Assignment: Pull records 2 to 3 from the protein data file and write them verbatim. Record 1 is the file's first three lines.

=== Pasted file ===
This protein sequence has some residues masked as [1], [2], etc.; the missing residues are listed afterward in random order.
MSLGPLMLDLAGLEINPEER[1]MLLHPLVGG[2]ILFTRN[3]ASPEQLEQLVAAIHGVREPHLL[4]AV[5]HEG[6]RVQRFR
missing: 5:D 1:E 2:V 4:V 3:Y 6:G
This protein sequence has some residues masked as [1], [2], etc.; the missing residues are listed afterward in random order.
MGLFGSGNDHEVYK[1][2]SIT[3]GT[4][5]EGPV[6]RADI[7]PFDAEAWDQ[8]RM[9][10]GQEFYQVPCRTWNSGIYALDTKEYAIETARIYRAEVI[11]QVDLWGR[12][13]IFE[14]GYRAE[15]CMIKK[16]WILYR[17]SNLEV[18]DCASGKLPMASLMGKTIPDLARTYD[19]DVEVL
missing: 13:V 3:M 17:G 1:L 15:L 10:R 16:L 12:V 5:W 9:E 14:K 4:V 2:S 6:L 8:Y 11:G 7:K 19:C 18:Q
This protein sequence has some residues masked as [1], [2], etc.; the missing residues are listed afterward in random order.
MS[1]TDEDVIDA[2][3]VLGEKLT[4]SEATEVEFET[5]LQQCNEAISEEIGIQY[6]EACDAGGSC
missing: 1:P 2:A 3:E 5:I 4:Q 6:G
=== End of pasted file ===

This protein sequence has some residues masked as [1], [2], etc.; the missing residues are listed afterward in random order.
MGLFGSGNDHEVYK[1][2]SIT[3]GT[4][5]EGPV[6]RADI[7]PFDAEAWDQ[8]RM[9][10]GQEFYQVPCRTWNSGIYALDTKEYAIETARIYRAEVI[11]QVDLWGR[12][13]IFE[14]GYRAE[15]CMIKK[16]WILYR[17]SNLEV[18]DCASGKLPMASLMGKTIPDLARTYD[19]DVEVL
missing: 13:V 3:M 17:G 1:L 15:L 10:R 16:L 12:V 5:W 9:E 14:K 4:V 2:S 6:L 8:Y 11:G 7:K 19:C 18:Q
This protein sequence has some residues masked as [1], [2], etc.; the missing residues are listed afterward in random order.
MS[1]TDEDVIDA[2][3]VLGEKLT[4]SEATEVEFET[5]LQQCNEAISEEIGIQY[6]EACDAGGSC
missing: 1:P 2:A 3:E 5:I 4:Q 6:G